Adam Davis moved to Los Angeles in 2007, and has been offering periodic updates on what he’s learned and what he’s accomplished.
In the season finale of Scriptnotes, John and Craig reveal big changes to the podcast.
John and Craig take a look at three new entries in the Three Page Challenge, with scripts tackling kidnapping, dystopia and parkour hackers. We look at both how the writing works on the page, and what the writers seem to be trying to say.
Craig and John look at unforgettable villains, screenwriter billions, and a parallel world with two Nathan Fillions. (The last part is not true.)
John and Craig consider a new master class in screenwriting taught by Aaron Sorkin, and a very old Greek word (anagnorisis) championed by Aristotle. Both are useful!
With credits ranging from Captain Phillips to The Hunger Games, plus several stints in WGA contract negotiations, Billy Ray knows as much as any screenwriter about the realities of working writers and the turmoil in the industry. He joins us to talk about his new Amazon pilot, The Last Tycoon, which charts the behind-the-scenes drama at a 1930s Hollywood studio.
John and Craig welcome Kate McLennan and Kate McCartney, the Australian creator/stars of The Katering Show (a previous One Cool Thing).
There’s not much to learn from “we have to stop the evil genius before he blows up the world.” But drama, both in the real world and in fiction, comes from interaction with characters who are theoretically on our side.
Jonathan Groff — the Black-ish writer/producer, not the actor — joins John and Craig to explain the new vocabulary of television and why companies are all about ownership.
It’s a craft episode, with Craig and John discussing allies and allegiances in film and television. Enemies are easy; friends are difficult. We talk through the types relationships characters find themselves in, and strategies for making the most of them.
John and Craig look at how the push to increase diversity in TV writing rooms impacts writers looking to staff for the first time.
Remember the live show in Austin, when we promised we’d read one lucky listener’s script and talk about it on the air? This is that episode.
John talks with Rachel Bloom and Aline Brosh McKenna, co-creators of Crazy Ex-Girlfriend, about how they pitched and wrote their critically-acclaimed show.
John and Craig discuss open writing assignments, and how to best pitch to producers and studios looking to hire a writer for a specific property. Most of the work happens before you set foot in the room, so proper planning is essential.
John and Craig sit down with screenwriting legend Lawrence Kasdan to discuss Star Wars, Raiders, The Bodyguard and how he’s shaped some of the most iconic big-screen stories and characters of our lifetime.
John and Craig welcome writer-director Lorene Scafaria to talk about her new movie The Meddler and some of the unique challenges faced by female directors.
John and Craig look at the non-screenplay things screenwriters end up writing, most notably outlines and treatments. We discuss some of the ones we’ve written (with examples), and offer advice on writing your own.
Phil Hay and Matt Manfredi join us to talk about their new movie The Invitation, and what’s it’s like to go from writing tentpole action films (like Clash of the Titans) to comedies (like Ride Along) to chamber-drama thrillers.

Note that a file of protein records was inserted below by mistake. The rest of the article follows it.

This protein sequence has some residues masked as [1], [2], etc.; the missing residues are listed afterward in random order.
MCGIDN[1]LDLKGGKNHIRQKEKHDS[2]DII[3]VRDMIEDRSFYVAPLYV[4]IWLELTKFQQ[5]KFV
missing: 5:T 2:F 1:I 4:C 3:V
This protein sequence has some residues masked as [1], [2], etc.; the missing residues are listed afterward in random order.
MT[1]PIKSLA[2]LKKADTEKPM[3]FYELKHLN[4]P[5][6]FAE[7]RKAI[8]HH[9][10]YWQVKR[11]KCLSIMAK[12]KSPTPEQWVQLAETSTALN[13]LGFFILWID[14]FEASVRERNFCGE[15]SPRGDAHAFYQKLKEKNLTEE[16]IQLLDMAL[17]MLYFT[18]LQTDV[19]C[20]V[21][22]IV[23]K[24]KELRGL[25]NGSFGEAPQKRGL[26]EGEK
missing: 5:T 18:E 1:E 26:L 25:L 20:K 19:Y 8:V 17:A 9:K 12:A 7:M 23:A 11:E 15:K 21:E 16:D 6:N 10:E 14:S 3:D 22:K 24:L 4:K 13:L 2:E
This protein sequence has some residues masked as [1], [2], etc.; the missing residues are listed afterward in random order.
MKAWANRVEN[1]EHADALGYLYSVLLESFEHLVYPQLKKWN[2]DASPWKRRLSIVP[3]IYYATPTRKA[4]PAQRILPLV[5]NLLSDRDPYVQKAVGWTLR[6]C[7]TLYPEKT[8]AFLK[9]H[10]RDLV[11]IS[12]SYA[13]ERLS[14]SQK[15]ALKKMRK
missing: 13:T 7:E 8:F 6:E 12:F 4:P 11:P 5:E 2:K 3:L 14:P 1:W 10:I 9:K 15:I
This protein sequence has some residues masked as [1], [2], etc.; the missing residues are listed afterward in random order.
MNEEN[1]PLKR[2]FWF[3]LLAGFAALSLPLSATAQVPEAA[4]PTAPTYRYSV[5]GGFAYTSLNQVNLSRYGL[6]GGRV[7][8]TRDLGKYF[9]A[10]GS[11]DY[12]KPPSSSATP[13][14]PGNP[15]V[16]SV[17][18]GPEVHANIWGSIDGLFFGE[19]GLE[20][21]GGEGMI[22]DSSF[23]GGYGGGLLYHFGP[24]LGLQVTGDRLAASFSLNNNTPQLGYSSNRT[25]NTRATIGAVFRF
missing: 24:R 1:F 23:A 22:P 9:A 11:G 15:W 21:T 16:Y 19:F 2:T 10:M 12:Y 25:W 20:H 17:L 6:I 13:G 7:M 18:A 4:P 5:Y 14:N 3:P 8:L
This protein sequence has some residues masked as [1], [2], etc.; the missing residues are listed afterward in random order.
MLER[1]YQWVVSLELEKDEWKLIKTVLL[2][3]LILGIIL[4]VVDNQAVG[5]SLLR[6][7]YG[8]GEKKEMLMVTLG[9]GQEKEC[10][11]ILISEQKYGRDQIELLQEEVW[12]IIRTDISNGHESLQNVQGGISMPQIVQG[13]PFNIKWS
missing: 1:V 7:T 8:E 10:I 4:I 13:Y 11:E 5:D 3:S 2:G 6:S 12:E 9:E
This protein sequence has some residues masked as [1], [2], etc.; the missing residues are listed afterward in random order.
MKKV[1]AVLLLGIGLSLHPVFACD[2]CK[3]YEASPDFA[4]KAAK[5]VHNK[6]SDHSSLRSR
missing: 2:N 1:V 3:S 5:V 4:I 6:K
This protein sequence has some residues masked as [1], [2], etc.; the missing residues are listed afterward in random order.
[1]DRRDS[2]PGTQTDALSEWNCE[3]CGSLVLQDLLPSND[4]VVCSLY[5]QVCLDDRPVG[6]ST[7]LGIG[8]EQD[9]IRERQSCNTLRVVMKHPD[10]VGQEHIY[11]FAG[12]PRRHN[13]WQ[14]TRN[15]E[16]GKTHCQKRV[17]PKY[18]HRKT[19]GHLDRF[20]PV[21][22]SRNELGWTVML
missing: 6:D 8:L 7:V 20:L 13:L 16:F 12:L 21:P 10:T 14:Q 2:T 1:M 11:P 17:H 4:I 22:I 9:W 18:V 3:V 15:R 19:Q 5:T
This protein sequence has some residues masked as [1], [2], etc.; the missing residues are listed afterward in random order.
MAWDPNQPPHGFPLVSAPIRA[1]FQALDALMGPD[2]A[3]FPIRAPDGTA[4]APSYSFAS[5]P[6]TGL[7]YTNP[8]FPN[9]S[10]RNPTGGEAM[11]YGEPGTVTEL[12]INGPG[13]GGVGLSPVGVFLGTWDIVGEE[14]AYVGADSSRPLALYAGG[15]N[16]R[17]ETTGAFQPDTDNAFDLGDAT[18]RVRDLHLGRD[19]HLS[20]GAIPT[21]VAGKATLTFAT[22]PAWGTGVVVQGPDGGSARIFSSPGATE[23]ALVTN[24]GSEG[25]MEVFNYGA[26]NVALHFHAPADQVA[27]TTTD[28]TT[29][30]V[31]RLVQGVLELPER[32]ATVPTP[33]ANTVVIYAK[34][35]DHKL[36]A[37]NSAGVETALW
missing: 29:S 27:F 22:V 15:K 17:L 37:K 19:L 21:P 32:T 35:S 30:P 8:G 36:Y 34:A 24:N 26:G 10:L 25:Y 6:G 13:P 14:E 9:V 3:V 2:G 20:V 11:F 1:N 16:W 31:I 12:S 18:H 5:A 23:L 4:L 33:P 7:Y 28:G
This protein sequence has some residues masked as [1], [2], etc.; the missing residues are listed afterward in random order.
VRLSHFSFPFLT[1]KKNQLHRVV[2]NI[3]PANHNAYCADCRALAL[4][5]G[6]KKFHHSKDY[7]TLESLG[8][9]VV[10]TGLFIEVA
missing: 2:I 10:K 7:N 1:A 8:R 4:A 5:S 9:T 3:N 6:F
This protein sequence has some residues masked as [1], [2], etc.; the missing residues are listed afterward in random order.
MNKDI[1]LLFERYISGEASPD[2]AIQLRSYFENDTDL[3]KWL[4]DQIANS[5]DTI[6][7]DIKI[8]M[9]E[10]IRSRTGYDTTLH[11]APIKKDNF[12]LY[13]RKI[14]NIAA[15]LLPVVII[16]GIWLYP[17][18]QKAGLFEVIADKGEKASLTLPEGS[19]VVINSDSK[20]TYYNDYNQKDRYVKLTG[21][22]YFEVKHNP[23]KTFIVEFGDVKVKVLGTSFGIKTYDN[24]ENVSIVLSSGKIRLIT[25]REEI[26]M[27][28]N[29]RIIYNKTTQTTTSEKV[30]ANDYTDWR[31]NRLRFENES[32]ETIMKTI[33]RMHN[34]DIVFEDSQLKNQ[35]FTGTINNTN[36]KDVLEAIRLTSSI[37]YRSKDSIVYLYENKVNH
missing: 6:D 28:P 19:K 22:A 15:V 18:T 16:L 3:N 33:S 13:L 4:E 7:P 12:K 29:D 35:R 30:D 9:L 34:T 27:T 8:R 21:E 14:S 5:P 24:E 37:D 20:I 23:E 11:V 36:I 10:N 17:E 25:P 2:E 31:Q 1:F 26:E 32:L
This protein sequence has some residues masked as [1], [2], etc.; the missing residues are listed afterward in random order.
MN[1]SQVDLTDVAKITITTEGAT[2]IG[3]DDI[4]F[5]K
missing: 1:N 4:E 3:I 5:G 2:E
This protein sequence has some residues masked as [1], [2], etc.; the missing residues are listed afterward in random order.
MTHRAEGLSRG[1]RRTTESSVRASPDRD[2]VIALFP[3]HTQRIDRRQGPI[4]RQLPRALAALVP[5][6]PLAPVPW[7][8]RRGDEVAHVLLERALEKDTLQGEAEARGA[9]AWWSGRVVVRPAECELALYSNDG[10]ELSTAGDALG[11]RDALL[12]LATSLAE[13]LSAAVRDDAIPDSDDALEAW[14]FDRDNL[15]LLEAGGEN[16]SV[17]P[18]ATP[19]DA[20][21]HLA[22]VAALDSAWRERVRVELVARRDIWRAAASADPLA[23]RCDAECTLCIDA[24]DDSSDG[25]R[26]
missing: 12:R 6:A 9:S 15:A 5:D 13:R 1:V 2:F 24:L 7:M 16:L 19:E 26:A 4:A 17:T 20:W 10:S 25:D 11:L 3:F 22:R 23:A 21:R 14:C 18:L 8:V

With John and Craig both on spring break, it’s a clip show this week. We discuss why movie heroes are rarely ambivalent, why villains are so appealing, and why movies with two primary characters require careful attention.
Craig and John welcome back Aline Brosh McKenna to discuss what she learned going from writing features to show-running Crazy Ex-Girlfriend — and what’s waiting for her back in movie-land. The three of us came into the business at the height of the spec market, but everything is different now.
Craig and John look at three stories in the news for another installment of “How Would This Be a Movie?” From fake scientists to figure skaters, we pitch our takes before some actor’s production company buys the rights. Speaking of rights, a new lawsuit targets the makers of Creed for stealing the idea. The case […]
In an episode consisting entirely of answers to listener questions, John and Craig discuss David Mamet, internet trolls, post-credit scenes and English actors attempting American accents. Plus, who would win in an all-out brawl to the death? The answer will probably not surprise you. Links: David Mamet’s memo to writers of The Unit Craig’s Twitter […]
It’s an all-craft episode as John and Craig discuss what they mean when they say good writing. Quality isn’t an objective measurement but rather a subjective experience. It’s the relationship between the reader and writer. From vulnerability to voice, consistency to surprise, good writing shares many characteristics with good acting. We then look at three […]
Dana Fox joins John and Craig to discuss her role as both screenwriter and producer of How to Be Single. Like Simon Kinberg and Chris Morgan, Dana is one of a handful of feature writers taking responsibility for delivering not just the script, but the finished movie. We look at how and why she made […]
To Kill a Mockingbird is usually studied for its themes and cultural issues, but I’d urge you to read it — or re-read it — just for the writing.